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Revolutionary Masculinities in the IRA, 1916-1923

Mytton, Rebecca (2020) Revolutionary Masculinities in the IRA, 1916-1923. PhD thesis, University of Sheffield.

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Abstract

This thesis examines manly ideals and the experience of masculinity amongst members of the revolutionary Irish Republican Army from the Easter Rising of 1916 to the end of the Irish Civil War in 1923. Whilst the political convictions of these men and the detail of events they participated in have been researched widely, they have not been considered as gendered beings or as inhabitants of sexed bodies. The consistent ideal of martial manliness in the Irish Republican Army has been noted but insufficiently explored by historians, whilst the way that this ideal shaped individual men’s subjectivities, behaviours and experiences has been almost entirely overlooked. This thesis therefore constitutes the first attempt to examine the revolutionary experiences of the Volunteers as men. It firstly explores the consistent norms and ideals of martial manliness which were disseminated across Irish republican discourses, and then considers how those norms and ideals shaped the young revolutionaries’ conceptions, performances and depictions of their masculinity. Specifically, it examines the public presentation of manliness, the regulation and management of emotion, and the experience of brotherhood and male friendship. To do so, the thesis draws primarily on the ego documents – the letters, diaries, memoirs, and other retrospective accounts – of actively engaged Volunteers. These sources are read alongside contemporary public sources in order to ascertain how the pressure to live up to a particular model of military masculinity manifested in the actions, appearances and recollections of IRA soldiers.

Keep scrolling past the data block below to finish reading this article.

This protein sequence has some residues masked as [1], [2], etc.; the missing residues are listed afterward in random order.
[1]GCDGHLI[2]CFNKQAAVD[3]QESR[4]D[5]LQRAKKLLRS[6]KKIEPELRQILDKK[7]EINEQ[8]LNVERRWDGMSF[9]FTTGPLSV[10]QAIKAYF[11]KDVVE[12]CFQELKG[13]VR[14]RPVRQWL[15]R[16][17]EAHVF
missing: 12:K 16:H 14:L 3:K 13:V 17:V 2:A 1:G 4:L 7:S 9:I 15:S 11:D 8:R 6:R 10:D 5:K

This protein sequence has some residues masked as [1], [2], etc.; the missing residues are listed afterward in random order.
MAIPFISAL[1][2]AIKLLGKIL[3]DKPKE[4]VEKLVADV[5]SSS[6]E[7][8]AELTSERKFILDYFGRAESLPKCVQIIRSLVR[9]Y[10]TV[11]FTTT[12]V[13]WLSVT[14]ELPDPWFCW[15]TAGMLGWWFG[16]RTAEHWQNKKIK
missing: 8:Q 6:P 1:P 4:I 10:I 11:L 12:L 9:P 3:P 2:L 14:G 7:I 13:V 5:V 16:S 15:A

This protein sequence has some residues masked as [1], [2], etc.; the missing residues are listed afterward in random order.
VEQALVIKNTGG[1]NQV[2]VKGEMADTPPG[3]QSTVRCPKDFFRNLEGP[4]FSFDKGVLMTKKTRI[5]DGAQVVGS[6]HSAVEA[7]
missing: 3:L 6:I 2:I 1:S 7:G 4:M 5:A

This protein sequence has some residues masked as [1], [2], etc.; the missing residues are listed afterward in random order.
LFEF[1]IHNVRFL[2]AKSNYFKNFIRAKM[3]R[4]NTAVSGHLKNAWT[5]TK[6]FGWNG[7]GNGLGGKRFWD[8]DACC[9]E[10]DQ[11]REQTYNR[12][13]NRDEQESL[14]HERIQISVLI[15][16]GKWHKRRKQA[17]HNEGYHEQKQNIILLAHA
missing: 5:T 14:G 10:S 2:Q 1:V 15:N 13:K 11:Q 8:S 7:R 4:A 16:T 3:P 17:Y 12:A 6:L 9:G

Item Type: Thesis (PhD)
Academic Units: The University of Sheffield > Faculty of Arts and Humanities (Sheffield)
The University of Sheffield > Faculty of Arts and Humanities (Sheffield) > History (Sheffield)
Depositing User: Ms Rebecca Mytton
Date Deposited: 20 Apr 2020 13:43
Last Modified: 27 Apr 2020 11:37
URI: http://etheses.whiterose.ac.uk/id/eprint/26579

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